We'll have a small permitted burn of the meadows, soon. The only plowed ground areas are firebreaks. since we don't plant tobacco, lol.

As Dr. Peng used to say about certain medical methods, "Old way the best."
Brad said…
Interesting post. Thank you. I've known for a while about the natives use of fire, but I often wondered, where, when, how often. It's interesting to think of the quilt-like pattern of habitat in different stages of fire recovery. I also wonder if certain areas, or plants were spared to provide future mature oaks etc. I'm afraid so much has been lost.
Country Mouse said…
True controlled burns are used for various purposes. In our area, there is a lot of controversy around controlled burns of chaparral. The Indians apparently used kind of flash fires that didn't burn so intensely so the mature vegetation would not die, and they were doing it on a multi-year schedule. The vegetation wasn't so thick because it was regularly burned. When they do controlled burns of chaparral, however, mature chaparral goes up in smoke, which is too bad.

I also wonder about the effect of all that burning. But since mature oak trees were needed for acorns etc, I would think the Indians would take care to maintain lots! When I visited Yosemite a few years ago, a ranger pointed out the difference in the landscape now the Indians are not doing all that burning, and they were considering what to do - let the bushes grow back, or what. I'll have to do a little more research to find out more.
Congratulations on getting your property more defensible...seems like it's a never ending task here, but an important one no less!

I've always been impressed at the Native American's diverse use of plants, and their approach to management of the lands. Daniel E. Moerman's text "Native American Ethnobotany" makes for a fascinating, albeit hefty read in regards to the myriad of uses of many of our common natives if you happen to chance upon a copy.

In some respects I think it's unfortunate that we don't manage some of the wild-lands here with controlled burns anymore. So much fuel accumulates now, that when fires do start, they quickly become raging out of control infernos.
Country Mouse said…
Yes, never ending - in fact I'm looking forward to going in to that cleared area and tidying up a bit more. I had asked Huerta's to come back and take the chips off of the trunks where they had let it pile up, and they did that this morning in fact. I'll do a little more selective pruning on the part that is left thick so it doesn't look quite so - hacked. That book you mention sounds interesting. The book I quoted from has a lot of info in its second half about the plants used (not as in depth no doubt as the ethnobotany tome you mention), and it led me to wondering if I could do some native edible plant cultivation, even just in a small way, and explore that aspect of native plants. Be an interesting stall at the farmer's market, eh?!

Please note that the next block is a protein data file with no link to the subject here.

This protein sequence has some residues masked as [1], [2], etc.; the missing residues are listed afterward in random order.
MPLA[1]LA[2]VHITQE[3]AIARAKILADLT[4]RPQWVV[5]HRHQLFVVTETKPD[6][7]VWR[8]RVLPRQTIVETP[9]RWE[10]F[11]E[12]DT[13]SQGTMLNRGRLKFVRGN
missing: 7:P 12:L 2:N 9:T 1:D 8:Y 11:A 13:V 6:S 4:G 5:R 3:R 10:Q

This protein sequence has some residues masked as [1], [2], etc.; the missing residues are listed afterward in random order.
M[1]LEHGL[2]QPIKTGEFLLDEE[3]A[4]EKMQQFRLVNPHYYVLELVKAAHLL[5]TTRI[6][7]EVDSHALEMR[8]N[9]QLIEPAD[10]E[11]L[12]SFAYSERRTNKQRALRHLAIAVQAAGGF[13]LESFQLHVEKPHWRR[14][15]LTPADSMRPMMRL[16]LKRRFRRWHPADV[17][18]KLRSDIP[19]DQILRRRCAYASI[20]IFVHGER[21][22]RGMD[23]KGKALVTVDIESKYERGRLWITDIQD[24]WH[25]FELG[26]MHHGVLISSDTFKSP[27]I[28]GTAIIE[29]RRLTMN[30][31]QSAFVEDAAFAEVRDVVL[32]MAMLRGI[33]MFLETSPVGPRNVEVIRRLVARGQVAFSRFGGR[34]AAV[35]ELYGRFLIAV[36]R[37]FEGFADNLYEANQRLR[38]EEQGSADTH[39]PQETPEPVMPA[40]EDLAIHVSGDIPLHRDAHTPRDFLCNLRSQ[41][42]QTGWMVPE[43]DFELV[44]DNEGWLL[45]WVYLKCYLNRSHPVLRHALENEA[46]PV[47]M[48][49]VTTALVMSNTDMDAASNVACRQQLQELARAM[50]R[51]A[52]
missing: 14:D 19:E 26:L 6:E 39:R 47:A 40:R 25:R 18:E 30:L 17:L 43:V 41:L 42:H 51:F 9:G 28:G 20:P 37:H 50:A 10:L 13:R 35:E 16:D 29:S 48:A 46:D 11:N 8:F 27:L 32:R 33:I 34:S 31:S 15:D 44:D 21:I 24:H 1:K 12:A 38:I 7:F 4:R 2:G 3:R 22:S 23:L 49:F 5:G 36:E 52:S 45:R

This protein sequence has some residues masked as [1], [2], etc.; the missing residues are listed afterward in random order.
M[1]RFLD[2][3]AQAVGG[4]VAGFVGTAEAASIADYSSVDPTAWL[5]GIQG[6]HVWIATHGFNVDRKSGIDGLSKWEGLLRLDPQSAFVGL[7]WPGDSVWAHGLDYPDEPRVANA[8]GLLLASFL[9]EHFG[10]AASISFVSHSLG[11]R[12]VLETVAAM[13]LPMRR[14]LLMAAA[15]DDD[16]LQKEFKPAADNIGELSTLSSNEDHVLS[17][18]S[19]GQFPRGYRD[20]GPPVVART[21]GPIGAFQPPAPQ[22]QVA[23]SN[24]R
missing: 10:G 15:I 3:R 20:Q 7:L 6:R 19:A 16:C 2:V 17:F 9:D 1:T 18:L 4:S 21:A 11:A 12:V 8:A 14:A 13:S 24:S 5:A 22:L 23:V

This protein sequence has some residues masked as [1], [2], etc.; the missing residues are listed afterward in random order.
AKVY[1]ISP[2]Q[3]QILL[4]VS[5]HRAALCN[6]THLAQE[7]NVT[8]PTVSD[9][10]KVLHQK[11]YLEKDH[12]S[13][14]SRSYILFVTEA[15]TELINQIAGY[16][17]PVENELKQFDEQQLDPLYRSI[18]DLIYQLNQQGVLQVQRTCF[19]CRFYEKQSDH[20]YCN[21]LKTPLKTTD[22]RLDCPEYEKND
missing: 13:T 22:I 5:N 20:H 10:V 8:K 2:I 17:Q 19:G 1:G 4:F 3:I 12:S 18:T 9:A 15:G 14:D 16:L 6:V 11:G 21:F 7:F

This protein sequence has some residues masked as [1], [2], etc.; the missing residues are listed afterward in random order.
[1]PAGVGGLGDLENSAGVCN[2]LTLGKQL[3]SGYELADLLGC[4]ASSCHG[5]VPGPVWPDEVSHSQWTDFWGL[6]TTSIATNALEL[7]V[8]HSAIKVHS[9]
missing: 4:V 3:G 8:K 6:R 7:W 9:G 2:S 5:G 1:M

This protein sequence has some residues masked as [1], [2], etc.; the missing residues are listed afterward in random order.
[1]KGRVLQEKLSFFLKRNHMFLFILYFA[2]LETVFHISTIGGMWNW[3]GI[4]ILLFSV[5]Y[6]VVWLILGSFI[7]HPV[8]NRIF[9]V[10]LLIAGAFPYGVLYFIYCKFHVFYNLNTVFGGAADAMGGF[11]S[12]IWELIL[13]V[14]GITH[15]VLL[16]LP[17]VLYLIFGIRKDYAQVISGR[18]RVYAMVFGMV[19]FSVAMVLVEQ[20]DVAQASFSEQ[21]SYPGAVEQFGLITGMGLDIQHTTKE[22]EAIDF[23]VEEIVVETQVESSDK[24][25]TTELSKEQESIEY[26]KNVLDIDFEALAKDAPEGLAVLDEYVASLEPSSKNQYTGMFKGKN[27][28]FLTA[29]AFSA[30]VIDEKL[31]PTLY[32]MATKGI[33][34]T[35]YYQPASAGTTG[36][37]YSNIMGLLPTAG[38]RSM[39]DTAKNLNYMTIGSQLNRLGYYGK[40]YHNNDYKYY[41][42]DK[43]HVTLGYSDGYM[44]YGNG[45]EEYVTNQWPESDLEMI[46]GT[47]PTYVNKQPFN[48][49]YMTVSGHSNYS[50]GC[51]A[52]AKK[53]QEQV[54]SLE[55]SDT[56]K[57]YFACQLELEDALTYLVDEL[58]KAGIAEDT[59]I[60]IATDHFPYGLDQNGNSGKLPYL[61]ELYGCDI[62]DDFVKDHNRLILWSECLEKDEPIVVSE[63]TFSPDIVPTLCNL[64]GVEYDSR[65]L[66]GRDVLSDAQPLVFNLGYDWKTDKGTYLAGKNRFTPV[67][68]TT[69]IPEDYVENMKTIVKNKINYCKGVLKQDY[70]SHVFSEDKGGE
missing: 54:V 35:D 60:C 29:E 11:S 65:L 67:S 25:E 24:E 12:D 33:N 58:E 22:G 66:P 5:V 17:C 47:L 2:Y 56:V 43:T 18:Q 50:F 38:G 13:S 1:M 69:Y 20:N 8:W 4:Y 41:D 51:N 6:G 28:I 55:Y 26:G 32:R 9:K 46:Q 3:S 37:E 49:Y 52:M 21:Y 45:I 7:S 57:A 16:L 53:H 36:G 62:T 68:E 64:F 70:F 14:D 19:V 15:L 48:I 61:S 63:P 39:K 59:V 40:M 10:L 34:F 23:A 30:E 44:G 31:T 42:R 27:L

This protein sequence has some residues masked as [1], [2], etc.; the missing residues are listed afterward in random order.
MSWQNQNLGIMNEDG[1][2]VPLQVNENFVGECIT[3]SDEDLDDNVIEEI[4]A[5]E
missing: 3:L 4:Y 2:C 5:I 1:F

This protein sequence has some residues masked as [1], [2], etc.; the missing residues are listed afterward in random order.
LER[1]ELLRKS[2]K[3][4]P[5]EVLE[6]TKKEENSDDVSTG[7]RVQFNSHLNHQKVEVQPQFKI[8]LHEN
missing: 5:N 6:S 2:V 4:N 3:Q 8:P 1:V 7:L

debsgarden said…
It seems that the practice of controlled burning would help to diminish the devastating wild fires seen in modern times, as well as preserve the natural flora and fauna of the region.
It's always fascinating reading posts about areas in which fire is a danger. Here in SE Michigan, the city of Ann Arbor uses controlled burns (as did the native Americans, as you discuss) to control invasive populations. Some native plants even require fire to thrive. I find fire fascinating and friendly, and even though I live somewhere with only a 6-month growing season, I'm glad I never have to think of fire in fear!!
susan morrison said…
Two years ago, someone abandoned a car and set it on fire right in front of our house. Although nothing in my front yard caught on fire, by the time the fire department came, a lot of the plants were scorched. I noticed that within a few months plants that are normally well behaved had reseeded prolifically and I wondered if it was a response to the fire.
NellJean said…
Here are two links that someone might find helpful. The first is from Bugwood, intended for the Southeastern States, but with principles that may apply anywhere:

Prescribed Burns

the second is a link to National Interagency Fire Center's Quadrennial Fire Review:

Fire Review
Elephant's Eye said…
For us non-Californians - what is that tree/shrub in your pictures? Is chaparral an actual plant, as well as a type of vegetation? Those burnished bronze 'twisted willow' branches look eminently garden worthy!
Town Mouse said…
Ah, those are Arctostaphylos or Manzanita. Country Mouse has done several posts about the Arctostaphylos on her property, just search the blog.

Chaparral is a plant community. Here's a link with more info than you might want http://www.californiachaparral.com/
Country Mouse said…
Yes, we both posted on manzanita as native plant of the month in January in fact - http://tmousecmouse.blogspot.com/2010/01/native-plant-of-month-manzanita.html

We are so lucky to have so many mature indigenous ones. The ones you buy are also very pretty and I think they would do well in South Africa - My neighbor grows many South African plants on the area that used to be chaparral on his property. They can be slow growing, but very rewarding I think.